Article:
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Capitalizing on SARBOX to Add Shareholder Value

As the utility industry begins to implement aspects of Sarbanes-Oxley, many claim its costs are cutting into profits, job creation, and other corporate goodness. However, the concern that the excessive regulatory burden places an unnecessary economic rent on the firm may not be grounded in the empirical evidence.

Investors, customers, communities, employees, and other stakeholders will seek the economic high ground and support those firms that demonstrate alignment with their goals. The last place owners expect their companies to be featured in on the front page of major financial dailies. Usually front page corporate news is not good. Often focusing on traumatic events, management is routinely challenged for having allowed or even actively promoted poor, questionable, or even illegal performance.

Moreover, long-term consistent high performance is a challenge at which few firms excel. In the dynamic fast moving world in which global firms operate it is difficult to grease all the corporate wheels operationally. Differing cultures, societal norms, and financial metrics conspire to challenge the capabilities of even the most experienced executive. Organizational structuralists have long understood the need to localize and focus segments of large multi-faceted global organizations. Over time a complex set of policies and procedures sought to ensure accountability and compliance with laws and norms of ethical behavior. Much like back office accounting and human resource systems, these guidelines were seen as a cost of doing business.

This need not be the case. When governance is codified and focused to meet the trials facing the twenty-first century firm, the evidence suggests value can be derived. Value is two-fold. Immediate and sustained assurance that employee wrongdoing is restrained is coupled with the development of a long-range reputation. Studies have shown that strong governance can effect abnormal returns on average, 8.5 percent per year.(1) Given recent equity performance, this is not an insignificant amount (the number in this study is statistically significant).

Far from a drain on managerial resources, is there any other single year-on-year activity that will drive this level of equity performance? Logically, since the board and the CEO are charged with growing shareholder returns it stands to reason that actions that generate high returns would place high in the executive portfolio.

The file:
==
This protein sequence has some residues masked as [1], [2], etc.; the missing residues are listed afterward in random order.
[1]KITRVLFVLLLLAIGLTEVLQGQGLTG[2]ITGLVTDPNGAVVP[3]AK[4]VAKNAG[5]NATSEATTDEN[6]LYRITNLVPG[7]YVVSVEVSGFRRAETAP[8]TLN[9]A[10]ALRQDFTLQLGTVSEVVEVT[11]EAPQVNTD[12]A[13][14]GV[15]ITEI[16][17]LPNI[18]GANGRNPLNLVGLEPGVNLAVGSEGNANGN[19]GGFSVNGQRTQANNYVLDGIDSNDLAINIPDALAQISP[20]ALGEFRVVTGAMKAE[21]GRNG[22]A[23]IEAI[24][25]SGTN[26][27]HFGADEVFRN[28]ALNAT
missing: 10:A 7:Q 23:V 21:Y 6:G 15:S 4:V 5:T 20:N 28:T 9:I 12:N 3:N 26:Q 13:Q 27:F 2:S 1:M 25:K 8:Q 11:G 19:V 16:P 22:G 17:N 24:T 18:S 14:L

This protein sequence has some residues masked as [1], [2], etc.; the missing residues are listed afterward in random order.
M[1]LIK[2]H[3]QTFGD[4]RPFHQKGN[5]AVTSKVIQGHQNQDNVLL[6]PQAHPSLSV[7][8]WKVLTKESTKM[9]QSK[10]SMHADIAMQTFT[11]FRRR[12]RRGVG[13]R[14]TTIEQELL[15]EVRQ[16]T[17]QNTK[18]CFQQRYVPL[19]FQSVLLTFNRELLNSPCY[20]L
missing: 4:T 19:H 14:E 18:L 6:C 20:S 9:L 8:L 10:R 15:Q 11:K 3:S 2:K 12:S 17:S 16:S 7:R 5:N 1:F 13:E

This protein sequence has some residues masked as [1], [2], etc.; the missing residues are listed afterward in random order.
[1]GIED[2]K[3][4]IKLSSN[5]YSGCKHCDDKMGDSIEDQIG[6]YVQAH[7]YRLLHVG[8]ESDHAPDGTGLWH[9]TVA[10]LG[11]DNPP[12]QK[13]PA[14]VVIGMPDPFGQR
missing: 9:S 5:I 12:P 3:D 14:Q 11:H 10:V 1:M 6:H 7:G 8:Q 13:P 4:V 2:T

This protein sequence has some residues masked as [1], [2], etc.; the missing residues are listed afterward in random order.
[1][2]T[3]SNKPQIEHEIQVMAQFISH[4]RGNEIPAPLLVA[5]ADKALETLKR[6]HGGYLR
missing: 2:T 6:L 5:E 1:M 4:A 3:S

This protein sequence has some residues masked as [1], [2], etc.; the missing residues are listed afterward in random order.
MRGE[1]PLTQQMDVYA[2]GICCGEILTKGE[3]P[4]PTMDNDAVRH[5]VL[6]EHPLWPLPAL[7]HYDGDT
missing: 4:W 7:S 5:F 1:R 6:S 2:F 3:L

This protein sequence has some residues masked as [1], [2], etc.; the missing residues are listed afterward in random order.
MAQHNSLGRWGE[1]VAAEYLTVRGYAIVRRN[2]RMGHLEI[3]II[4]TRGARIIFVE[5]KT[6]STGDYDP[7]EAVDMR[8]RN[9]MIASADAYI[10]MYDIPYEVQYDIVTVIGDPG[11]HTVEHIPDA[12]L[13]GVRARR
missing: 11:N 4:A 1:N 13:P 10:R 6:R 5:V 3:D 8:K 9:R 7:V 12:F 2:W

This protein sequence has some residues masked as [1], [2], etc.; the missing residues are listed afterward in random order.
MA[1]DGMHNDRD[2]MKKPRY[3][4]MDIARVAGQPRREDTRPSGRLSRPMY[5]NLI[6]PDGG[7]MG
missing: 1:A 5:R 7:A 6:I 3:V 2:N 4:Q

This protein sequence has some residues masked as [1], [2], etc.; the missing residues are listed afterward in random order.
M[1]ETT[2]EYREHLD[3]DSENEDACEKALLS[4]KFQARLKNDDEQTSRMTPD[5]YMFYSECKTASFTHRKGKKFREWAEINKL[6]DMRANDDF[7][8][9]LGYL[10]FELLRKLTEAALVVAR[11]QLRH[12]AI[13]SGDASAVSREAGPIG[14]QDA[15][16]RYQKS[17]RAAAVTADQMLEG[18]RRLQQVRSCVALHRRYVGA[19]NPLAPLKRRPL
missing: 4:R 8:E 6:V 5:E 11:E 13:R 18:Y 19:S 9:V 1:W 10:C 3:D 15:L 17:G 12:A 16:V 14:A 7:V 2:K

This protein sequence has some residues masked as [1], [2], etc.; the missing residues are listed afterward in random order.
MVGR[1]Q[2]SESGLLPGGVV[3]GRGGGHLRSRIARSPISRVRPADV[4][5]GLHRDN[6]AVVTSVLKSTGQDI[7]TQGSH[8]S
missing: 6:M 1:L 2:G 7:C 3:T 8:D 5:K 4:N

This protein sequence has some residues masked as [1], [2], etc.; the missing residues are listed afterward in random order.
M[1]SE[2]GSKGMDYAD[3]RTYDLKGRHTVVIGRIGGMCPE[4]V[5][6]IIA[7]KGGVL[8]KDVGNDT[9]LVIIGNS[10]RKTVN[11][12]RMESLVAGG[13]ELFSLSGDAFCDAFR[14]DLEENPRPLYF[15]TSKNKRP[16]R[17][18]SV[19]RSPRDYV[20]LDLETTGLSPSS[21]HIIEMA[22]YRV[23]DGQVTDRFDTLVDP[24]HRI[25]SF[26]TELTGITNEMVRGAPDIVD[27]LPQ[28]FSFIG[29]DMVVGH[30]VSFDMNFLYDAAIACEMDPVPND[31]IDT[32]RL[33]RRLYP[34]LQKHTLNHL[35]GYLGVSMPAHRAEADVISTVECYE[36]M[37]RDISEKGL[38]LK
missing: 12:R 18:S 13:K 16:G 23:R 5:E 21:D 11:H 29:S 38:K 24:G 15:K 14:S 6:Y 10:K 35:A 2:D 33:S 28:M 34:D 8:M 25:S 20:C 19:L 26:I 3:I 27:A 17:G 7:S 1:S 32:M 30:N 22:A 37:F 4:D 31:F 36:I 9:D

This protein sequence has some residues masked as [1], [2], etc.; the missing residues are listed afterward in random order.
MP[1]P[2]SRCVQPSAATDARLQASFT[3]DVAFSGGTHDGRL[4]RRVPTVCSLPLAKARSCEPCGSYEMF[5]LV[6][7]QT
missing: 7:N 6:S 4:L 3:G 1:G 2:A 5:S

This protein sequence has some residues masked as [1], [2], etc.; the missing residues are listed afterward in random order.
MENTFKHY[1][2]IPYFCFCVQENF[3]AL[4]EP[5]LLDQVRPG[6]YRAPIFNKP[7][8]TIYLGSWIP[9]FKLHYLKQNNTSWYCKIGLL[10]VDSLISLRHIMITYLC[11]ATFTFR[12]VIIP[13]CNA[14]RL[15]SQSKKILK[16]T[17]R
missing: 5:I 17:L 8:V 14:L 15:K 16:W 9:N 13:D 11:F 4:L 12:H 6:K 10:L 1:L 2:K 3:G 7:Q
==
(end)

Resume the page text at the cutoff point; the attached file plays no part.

Specifically, firms with weaker shareholder rights have higher capital expenditures coupled with lower sales growth and lower profits all the while making more acquisitions. The math is quite simple – greater cash outflow and less cash inflow. Moreover, since many acquisitions are dilutive and required significant executive attention, the geometric effect of cash neutral to decline and inattention to current operations is predictable and measurable by The Street. Even accretive acquisitions place a near-term strain on the organization.

Shareholders and regulators are expecting better governance and firms must take these concerns seriously. Shorted sighted management will balk offering a host of excuses. When driven by near-term bonuses, they may be right. On the other hand, the long-term value of stock options will be greater when good governance is part of the competitive arsenal.

Notes:
(1) Gompers, Paul A., Ishii, Joy L., and Metrick, Andrew. (2001, July). Corporate Governance and Equity Prices. http://icf.som.yale.edu/Conference-Papers/Fall2001/gov.pdf

Scott Shemwell's picture

Thank Scott for the Post!

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Scott Shemwell's picture
Scott Shemwell on March 29, 2005
Interested readers are referred to Page A14 of the March 29, 2004 Wall Street Journal, "We've Been Listening' by William H. Donaldson, chairman of the SEC where I believe he supports this argument. Time will tell if this is a correct hypothesis once the industry moves through the transition period..
Scott Shemwell's picture
Scott Shemwell on May 5, 2005
Correction to the above comment of 3.29.05. The article referred to was published on March 29, 2005, not 2004. My apologies to the readers for the error.

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